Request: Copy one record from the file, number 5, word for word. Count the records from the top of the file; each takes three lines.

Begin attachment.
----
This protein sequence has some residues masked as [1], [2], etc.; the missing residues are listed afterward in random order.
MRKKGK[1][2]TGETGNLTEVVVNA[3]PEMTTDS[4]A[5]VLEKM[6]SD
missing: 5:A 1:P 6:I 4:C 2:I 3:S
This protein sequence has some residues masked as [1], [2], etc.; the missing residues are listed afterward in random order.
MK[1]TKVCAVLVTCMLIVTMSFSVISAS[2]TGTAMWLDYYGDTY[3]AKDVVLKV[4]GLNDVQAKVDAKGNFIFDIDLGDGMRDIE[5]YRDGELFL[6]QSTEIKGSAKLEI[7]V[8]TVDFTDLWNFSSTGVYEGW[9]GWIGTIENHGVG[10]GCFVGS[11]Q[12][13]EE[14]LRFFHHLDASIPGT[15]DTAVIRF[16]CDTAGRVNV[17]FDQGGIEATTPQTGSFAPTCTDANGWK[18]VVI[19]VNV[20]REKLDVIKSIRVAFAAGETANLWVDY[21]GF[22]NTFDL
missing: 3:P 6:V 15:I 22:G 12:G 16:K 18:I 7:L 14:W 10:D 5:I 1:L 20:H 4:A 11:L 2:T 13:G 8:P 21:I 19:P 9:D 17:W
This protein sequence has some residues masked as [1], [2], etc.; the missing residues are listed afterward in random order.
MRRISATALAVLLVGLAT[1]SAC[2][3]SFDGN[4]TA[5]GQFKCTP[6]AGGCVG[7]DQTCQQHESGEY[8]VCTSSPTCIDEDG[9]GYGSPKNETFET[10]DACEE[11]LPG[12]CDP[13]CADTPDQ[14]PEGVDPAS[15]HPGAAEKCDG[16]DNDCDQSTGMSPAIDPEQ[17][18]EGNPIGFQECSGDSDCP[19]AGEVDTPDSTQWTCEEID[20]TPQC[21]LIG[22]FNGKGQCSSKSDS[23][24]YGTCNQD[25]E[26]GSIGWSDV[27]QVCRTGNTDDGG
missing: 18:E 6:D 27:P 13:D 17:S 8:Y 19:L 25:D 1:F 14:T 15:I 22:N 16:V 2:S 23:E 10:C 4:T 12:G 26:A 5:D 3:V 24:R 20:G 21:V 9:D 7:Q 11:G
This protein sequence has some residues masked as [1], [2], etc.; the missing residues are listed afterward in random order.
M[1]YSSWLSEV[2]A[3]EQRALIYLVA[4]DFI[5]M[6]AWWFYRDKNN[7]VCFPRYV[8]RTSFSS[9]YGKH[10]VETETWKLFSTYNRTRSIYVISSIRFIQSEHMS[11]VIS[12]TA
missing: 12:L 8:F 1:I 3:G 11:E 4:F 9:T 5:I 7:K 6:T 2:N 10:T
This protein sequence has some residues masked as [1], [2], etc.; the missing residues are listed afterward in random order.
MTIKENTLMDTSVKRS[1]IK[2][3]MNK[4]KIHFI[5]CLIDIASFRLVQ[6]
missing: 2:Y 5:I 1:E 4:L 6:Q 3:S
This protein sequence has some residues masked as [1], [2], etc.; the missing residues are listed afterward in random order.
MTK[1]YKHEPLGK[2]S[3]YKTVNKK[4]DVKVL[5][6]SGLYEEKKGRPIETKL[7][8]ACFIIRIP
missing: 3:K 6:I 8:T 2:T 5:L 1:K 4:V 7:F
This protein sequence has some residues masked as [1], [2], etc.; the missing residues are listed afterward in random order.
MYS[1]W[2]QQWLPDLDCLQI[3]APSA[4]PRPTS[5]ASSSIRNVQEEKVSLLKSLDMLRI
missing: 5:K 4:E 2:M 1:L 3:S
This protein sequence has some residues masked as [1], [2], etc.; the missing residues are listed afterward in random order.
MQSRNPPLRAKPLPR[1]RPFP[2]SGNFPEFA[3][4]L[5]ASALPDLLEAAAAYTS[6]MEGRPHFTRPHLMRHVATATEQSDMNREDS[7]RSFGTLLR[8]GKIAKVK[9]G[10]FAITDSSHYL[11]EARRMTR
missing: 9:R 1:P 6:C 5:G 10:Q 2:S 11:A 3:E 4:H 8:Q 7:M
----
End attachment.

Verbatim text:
This protein sequence has some residues masked as [1], [2], etc.; the missing residues are listed afterward in random order.
MTIKENTLMDTSVKRS[1]IK[2][3]MNK[4]KIHFI[5]CLIDIASFRLVQ[6]
missing: 2:Y 5:I 1:E 4:L 6:Q 3:S